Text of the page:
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The Economics and Politics of Western Coal

Fortnightly Magazine - April 1 1996

advantage of spot electricity markets. Today, a creative coal-hauling contract gives MP the flexibility of Western low-sulfur coal deliveries to avoid purchasing offsystem power during certain periods. Looking forward, the parties contemplate a new agreement to allow the incremental coal transportation price to swing to capture spot electricity sales.

Overcoming Political Barriers

Despite the powerful economics of PRB coal, some states have erected artificial political barriers to "protect" the local coal industry from the rigors of free-market competition. Inevitably, however, local-subsidy schemes force ratepayers to pay more for electricity. In the days of stringent regulation, higher prices could readily be imposed on customers with little access to other sources of electricity; under deregulation, industrial and residential utility customers will presumably avail themselves of alternate competing sources of electricity at better rates.

Like subsidies, state laws protecting local coal represent another common tactic to resist the growth of Western coal. Some states have offered tax incentives favoring high-sulfur coal and, in some cases, have forced the utilities to install expensive scrubbers to reduce sulfur emissions. Taxpayers and ratepayers obviously lose out. But more importantly, such measures lead to higher overall electricity prices, threatening local economies by deterring startups or expansion of manufacturing plants.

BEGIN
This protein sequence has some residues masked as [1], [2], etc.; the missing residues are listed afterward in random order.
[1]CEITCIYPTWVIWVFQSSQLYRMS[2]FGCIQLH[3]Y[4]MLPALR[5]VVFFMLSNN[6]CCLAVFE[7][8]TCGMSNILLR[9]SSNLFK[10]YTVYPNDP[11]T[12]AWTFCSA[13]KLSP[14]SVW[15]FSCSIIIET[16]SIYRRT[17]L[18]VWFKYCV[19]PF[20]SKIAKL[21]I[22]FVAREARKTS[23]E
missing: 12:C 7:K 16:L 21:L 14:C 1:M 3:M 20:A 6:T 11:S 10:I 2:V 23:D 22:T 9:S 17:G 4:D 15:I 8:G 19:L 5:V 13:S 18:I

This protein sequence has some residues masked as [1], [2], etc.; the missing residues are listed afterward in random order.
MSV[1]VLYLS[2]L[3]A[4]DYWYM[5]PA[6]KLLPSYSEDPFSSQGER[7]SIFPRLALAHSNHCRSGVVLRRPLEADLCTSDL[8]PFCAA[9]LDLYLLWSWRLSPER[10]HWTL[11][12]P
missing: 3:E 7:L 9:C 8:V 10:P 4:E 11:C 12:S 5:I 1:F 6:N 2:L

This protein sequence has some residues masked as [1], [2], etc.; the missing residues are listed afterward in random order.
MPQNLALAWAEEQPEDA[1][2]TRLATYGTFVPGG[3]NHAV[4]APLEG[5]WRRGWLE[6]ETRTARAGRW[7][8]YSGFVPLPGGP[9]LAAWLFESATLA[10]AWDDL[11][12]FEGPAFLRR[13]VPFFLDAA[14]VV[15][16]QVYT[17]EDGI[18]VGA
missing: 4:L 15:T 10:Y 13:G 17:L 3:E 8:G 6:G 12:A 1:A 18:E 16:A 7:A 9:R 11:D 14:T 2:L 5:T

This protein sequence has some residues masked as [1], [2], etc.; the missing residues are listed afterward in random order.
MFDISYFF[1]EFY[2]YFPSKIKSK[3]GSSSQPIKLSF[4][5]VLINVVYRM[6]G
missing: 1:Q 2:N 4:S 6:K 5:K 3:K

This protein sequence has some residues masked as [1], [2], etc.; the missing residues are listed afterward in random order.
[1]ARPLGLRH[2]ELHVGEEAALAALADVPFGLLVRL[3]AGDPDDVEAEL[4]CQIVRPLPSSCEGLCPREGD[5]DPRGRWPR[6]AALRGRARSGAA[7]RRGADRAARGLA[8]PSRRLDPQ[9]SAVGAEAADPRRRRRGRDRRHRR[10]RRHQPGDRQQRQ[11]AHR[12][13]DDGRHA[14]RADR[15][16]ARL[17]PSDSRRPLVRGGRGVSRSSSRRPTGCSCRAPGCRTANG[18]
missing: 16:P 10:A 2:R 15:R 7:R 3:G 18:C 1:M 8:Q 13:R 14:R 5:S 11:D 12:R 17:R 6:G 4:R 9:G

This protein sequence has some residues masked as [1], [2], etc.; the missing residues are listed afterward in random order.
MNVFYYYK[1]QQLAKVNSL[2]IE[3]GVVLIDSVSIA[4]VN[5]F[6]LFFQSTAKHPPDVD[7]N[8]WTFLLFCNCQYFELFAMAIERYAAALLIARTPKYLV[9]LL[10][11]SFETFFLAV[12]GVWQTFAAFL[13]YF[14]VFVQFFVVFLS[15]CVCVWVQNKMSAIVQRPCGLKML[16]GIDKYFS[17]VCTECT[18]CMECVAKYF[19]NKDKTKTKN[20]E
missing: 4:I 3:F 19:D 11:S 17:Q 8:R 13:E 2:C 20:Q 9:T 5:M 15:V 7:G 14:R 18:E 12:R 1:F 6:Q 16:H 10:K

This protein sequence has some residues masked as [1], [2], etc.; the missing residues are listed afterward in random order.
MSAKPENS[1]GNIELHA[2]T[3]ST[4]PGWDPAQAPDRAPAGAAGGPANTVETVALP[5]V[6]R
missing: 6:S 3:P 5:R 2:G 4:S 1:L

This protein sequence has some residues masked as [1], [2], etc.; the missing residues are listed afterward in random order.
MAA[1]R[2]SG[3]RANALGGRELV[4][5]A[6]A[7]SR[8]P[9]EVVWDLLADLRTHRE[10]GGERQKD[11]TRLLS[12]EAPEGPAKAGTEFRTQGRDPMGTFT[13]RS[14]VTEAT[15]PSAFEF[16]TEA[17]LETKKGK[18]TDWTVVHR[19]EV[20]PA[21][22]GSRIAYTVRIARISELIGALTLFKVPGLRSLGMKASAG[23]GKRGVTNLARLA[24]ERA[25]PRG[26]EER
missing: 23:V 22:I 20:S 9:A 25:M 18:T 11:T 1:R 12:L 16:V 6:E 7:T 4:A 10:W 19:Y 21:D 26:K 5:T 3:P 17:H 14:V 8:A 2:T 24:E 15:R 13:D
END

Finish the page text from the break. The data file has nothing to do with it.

Such narrow political practices recently received a significant setback last year in Illinois, where the U.S. Court of Appeals for the Seventh Circuit found that protectionist legislation violated the Commerce Clause of the U.S. Constitution: "The Illinois Coal Act is a none-too-subtle attempt to prevent Illinois electric utilities from switching to low-sulfur Western coal as a CAAA compliance option." Moreover, the court discounted arguments that the Illinois law would safeguard citizens from a decline in the local coal industry: "Such concerns do not justify discrimination against out-of-state producers." Alliance for Clean Coal v. Miller, 44 F.3d 591

(7th Cir.1995).

In striking down the Illinois statute, the court confirmed the right to fair access to new markets for Western coal. It also granted utilities genuinely free access to all fuel options in making the best economic decisions for their customers and shareholders.

On March 27, 1995, the U.S. District Court for the Southern District of Indiana reaffirmed these principles when it struck down parts of the Indiana Environmental Compliance Plans Act (ECPA) as unconstitutional. U.S. District Judge John Daniel Tinder called the ECPA "a burden on interstate commerce" and noted:

"It is plainly protectionist to the extent that it requires the Indiana Utility Regulatory Commission to consider the effects a utility's 1990 CAAA compliance plan may have on the Indiana coal industry, and imposes restrictions on approval of the plan based upon the plan's effects on the Indiana coal industry. The ECPA cannot be justified on the grounds that it protects the State of Indiana and its citizens from economic harm which could result from a decline in the state's coal industry as a consequence of compliance with the 1990 CAAA."

Judge Tinder left little doubt as to his view of the state's motivation behind the statute: "The obvious intent of the challenged portions of the ECPA was to limit or